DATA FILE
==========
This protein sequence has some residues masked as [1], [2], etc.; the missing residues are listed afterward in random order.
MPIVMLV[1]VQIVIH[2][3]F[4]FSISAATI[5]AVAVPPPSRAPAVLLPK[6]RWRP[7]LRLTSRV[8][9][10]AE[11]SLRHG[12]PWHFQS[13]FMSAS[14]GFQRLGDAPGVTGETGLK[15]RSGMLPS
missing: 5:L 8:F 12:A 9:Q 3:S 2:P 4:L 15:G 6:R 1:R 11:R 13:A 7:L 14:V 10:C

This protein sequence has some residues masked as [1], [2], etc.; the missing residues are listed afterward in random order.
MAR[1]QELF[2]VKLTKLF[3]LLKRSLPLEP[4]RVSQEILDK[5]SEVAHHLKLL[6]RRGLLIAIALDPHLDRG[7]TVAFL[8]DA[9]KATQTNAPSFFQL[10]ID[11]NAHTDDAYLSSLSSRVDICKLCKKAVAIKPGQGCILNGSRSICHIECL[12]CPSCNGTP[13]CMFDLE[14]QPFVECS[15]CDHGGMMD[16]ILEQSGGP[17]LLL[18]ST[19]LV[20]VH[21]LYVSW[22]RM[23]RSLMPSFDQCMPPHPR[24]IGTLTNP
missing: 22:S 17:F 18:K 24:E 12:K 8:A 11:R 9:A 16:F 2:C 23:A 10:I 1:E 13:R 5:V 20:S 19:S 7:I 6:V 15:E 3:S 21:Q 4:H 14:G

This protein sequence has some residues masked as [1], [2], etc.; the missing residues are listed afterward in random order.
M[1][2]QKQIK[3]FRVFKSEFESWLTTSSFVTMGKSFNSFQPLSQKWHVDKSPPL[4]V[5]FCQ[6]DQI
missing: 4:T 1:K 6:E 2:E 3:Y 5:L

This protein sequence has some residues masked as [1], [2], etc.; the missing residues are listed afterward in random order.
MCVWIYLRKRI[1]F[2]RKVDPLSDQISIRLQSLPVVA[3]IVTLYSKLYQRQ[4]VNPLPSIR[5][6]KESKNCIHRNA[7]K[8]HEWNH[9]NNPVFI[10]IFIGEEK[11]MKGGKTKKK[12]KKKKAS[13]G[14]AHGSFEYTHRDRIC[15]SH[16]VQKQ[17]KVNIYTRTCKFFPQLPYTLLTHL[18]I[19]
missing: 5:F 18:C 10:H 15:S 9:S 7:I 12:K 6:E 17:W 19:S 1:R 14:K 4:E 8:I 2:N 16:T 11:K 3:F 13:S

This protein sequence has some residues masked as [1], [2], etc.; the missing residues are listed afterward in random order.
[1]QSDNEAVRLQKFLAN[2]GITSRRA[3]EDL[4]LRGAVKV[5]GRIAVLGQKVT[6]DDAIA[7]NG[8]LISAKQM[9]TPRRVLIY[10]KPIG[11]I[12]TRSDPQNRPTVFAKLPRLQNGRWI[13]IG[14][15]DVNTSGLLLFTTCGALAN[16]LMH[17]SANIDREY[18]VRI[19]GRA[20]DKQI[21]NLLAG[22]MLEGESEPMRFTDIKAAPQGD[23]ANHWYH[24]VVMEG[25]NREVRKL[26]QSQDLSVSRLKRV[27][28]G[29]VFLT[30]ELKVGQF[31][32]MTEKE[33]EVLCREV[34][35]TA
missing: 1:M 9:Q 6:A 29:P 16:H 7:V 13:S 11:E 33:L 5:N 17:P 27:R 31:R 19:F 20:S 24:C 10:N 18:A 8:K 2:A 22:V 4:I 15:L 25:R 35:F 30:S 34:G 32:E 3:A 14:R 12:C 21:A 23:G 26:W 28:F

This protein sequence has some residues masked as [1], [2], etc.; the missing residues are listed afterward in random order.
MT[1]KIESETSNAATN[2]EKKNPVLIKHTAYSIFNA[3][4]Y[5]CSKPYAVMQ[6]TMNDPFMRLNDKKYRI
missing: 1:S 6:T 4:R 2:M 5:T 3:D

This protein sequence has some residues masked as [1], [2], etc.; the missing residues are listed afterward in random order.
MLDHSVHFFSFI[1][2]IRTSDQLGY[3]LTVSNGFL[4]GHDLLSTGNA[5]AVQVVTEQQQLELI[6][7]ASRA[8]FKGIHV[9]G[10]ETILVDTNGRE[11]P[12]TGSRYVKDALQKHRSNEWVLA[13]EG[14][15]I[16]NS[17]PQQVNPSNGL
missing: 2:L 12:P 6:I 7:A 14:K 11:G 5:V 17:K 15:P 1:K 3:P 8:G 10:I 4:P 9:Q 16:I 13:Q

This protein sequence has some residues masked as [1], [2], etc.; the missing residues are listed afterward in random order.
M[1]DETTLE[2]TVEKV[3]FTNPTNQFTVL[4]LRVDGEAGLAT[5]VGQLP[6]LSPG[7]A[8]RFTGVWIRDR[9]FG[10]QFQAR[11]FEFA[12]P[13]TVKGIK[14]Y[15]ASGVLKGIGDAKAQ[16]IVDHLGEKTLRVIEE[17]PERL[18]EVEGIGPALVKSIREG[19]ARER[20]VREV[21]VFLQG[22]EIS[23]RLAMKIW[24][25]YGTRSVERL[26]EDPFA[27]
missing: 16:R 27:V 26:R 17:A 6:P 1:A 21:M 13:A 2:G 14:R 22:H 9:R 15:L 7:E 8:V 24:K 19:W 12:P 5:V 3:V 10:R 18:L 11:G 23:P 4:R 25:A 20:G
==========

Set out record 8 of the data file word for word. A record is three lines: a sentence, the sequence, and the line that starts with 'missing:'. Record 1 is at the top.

This protein sequence has some residues masked as [1], [2], etc.; the missing residues are listed afterward in random order.
M[1]DETTLE[2]TVEKV[3]FTNPTNQFTVL[4]LRVDGEAGLAT[5]VGQLP[6]LSPG[7]A[8]RFTGVWIRDR[9]FG[10]QFQAR[11]FEFA[12]P[13]TVKGIK[14]Y[15]ASGVLKGIGDAKAQ[16]IVDHLGEKTLRVIEE[17]PERL[18]EVEGIGPALVKSIREG[19]ARER[20]VREV[21]VFLQG[22]EIS[23]RLAMKIW[24][25]YGTRSVERL[26]EDPFA[27]
missing: 16:R 27:V 26:R 17:A 6:P 1:A 21:M 13:A 2:G 14:R 22:H 9:R 15:L 7:E 8:V 24:K 19:W 12:P 5:V 3:V 10:R 18:L 11:G 23:P 4:R 25:A 20:G